Reflections

The Vessel

By B. V. Cornwall

The Master was searching for a vessel to use:

Before Him were many-which one would He choose?

"Take me," cried the gold one. "I'm shiny and bright;

I'm of great value and I do things just right.

My beauty and luster will outshine the rest,

And for someone like You, Master, gold would be best."

The Master passed on with no word at all,

And looked at a silver urn, grand and tall.

"I'll serve You, dear Master, I'll pour out Your wine;

I'll be on Your table whenever You dine.

My lines are so graceful, my carving so true,

And silver will always complement You."

Unheeding, the Master passed on to the brass,

Wide-mouthed and shallow and polished like glass.

"Here, here!" cried the vessel. "I know I will do;

Place me on your table for all men to view."

"Look at me," called the goblet of crystal so clear.

"My transparency shows my contents so dear.

Though fragile am I, I will serve you with pride,

And I'm sure I'll be happy in Your house to abide."

Then the Master came next to a vessel of wood;

Polished and carved, it solidly stood.

"You may use me, dearest Master," the wooden bowl said.

"But I'd rather You used me for fruit, not for bread."

Then the Master looked down and saw a vessel of clay.

Empty and broken it helplessly lay.

No hope had the vessel that the Master might choose

To cleanse, and make whole, to fill and to use.

"Ah! Now this is the vessel I've been hoping to find.

I'll mend it and use it and make it all Mine.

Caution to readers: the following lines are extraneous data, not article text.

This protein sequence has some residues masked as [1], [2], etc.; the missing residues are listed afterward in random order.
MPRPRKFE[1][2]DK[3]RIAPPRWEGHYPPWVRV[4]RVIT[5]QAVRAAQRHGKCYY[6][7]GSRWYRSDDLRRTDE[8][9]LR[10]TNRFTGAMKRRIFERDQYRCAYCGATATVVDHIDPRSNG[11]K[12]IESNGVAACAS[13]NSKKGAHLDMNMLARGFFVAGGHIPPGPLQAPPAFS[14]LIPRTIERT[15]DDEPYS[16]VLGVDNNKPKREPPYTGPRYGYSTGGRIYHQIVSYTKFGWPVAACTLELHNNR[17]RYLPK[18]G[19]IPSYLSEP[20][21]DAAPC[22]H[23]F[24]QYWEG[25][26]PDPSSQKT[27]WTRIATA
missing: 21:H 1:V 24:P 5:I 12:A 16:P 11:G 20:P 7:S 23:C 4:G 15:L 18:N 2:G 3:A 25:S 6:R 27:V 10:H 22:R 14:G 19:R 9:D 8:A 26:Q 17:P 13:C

I need not the vessel with pride of itself,

Nor one that is narrow to sit on the shelf,

Nor one that is big-mouthed and shallow and loud,

Nor one that displays his contents so proud,

Nor the one who thinks he can do things just right,

But this plain earthen vessel I'll fill with My might."

Then gently He lifted the vessel of clay,

Mended and cleansed it and filled it that day.

He spoke to it kindly. "There's work you must do.

Just pour out to others as I pour into you."

The greatest men are nearly always the most humble. England's Sir Isaac Newton (1642-1727) is remembered for observing a falling apple and discovering the law of gravity. A mathematician and physicist, he made many other discoveries, such as how the rainbow gets its colors. Newton became a Member of Parliament and Master of the Royal Mint. But when a friend complimented him on shedding so much light on the workings of the universe, Sir Isaac replied quietly, "I am only like a child picking up pebbles on the shore of the great ocean of truth."

The great composer Franz Josef Haydn (1732-1809) at the age of 76 attended a gala performance of his oratorio "The Creation." At the end of one of the most rousing passages the audience broke into cheers and applause. At first Haydn thought they were showing their appreciation of the music, but suddenly he realized they were applauding him. At once he rose to his feet and calmed them with his hand. "No-not from me, but from There comes all," he said, pointing heavenward.

The Lord doesn't judge you by accomplishments, by talents, by how much you know, or how good you are. He judges by your heart-and the things that get the highest marks are love and humility. They make you a blessing in all that you do, even little tiny things.

Most of the greatest saints the world has ever known were little people who just did what they thought should be done-whether others ever heard about it or not! But they were always there when they were needed, always willing to see the need and respond. If we have real love for the Lord and others, we'll do whatever needs to be done! It depends on our humility, which is synonymous with love, which is the only thing that can make us willing to go anywhere, anytime, to do anything for anybody, and be nobody, to please Him and help everybody!

-David Brandt Berg.